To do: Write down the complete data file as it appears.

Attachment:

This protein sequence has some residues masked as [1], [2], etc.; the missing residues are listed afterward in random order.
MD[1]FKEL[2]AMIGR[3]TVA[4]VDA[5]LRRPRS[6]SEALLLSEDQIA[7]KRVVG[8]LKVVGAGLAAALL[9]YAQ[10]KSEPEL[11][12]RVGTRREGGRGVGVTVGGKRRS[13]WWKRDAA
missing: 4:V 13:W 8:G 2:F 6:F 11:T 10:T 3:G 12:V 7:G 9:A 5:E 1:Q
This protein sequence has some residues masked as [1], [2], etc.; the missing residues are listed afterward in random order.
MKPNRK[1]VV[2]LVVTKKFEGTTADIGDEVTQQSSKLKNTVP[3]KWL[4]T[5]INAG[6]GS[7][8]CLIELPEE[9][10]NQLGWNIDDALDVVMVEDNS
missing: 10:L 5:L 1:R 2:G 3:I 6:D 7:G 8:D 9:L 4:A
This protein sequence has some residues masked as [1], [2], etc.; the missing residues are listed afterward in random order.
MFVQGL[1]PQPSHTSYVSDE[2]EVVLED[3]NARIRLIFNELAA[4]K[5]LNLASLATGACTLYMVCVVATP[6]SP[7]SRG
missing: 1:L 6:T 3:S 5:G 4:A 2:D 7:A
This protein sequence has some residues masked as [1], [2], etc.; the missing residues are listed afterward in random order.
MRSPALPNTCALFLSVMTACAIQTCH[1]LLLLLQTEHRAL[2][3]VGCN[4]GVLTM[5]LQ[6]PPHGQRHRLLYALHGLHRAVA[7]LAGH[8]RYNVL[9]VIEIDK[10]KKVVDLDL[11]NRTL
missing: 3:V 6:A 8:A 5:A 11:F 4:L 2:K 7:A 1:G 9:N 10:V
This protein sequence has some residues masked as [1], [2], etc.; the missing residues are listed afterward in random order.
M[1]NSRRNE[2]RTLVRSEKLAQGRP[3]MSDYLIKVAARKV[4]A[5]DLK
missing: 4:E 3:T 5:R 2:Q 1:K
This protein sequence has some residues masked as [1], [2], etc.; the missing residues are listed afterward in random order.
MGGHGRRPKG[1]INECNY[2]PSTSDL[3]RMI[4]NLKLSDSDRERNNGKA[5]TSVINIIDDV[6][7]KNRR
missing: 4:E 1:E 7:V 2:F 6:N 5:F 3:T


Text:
This protein sequence has some residues masked as [1], [2], etc.; the missing residues are listed afterward in random order.
MD[1]FKEL[2]AMIGR[3]TVA[4]VDA[5]LRRPRS[6]SEALLLSEDQIA[7]KRVVG[8]LKVVGAGLAAALL[9]YAQ[10]KSEPEL[11][12]RVGTRREGGRGVGVTVGGKRRS[13]WWKRDAA
missing: 4:V 13:W 8:G 2:F 6:F 11:T 10:T 3:G 12:V 7:G 9:A 5:E 1:Q
This protein sequence has some residues masked as [1], [2], etc.; the missing residues are listed afterward in random order.
MKPNRK[1]VV[2]LVVTKKFEGTTADIGDEVTQQSSKLKNTVP[3]KWL[4]T[5]INAG[6]GS[7][8]CLIELPEE[9][10]NQLGWNIDDALDVVMVEDNS
missing: 10:L 5:L 1:R 2:G 3:I 6:D 7:G 8:D 9:L 4:A
This protein sequence has some residues masked as [1], [2], etc.; the missing residues are listed afterward in random order.
MFVQGL[1]PQPSHTSYVSDE[2]EVVLED[3]NARIRLIFNELAA[4]K[5]LNLASLATGACTLYMVCVVATP[6]SP[7]SRG
missing: 1:L 6:T 3:S 5:G 4:A 2:D 7:A
This protein sequence has some residues masked as [1], [2], etc.; the missing residues are listed afterward in random order.
MRSPALPNTCALFLSVMTACAIQTCH[1]LLLLLQTEHRAL[2][3]VGCN[4]GVLTM[5]LQ[6]PPHGQRHRLLYALHGLHRAVA[7]LAGH[8]RYNVL[9]VIEIDK[10]KKVVDLDL[11]NRTL
missing: 3:V 6:A 8:A 5:A 11:F 4:L 2:K 7:A 1:G 9:N 10:V
This protein sequence has some residues masked as [1], [2], etc.; the missing residues are listed afterward in random order.
M[1]NSRRNE[2]RTLVRSEKLAQGRP[3]MSDYLIKVAARKV[4]A[5]DLK
missing: 4:E 3:T 5:R 2:Q 1:K
This protein sequence has some residues masked as [1], [2], etc.; the missing residues are listed afterward in random order.
MGGHGRRPKG[1]INECNY[2]PSTSDL[3]RMI[4]NLKLSDSDRERNNGKA[5]TSVINIIDDV[6][7]KNRR
missing: 4:E 1:E 7:V 2:F 6:N 5:F 3:T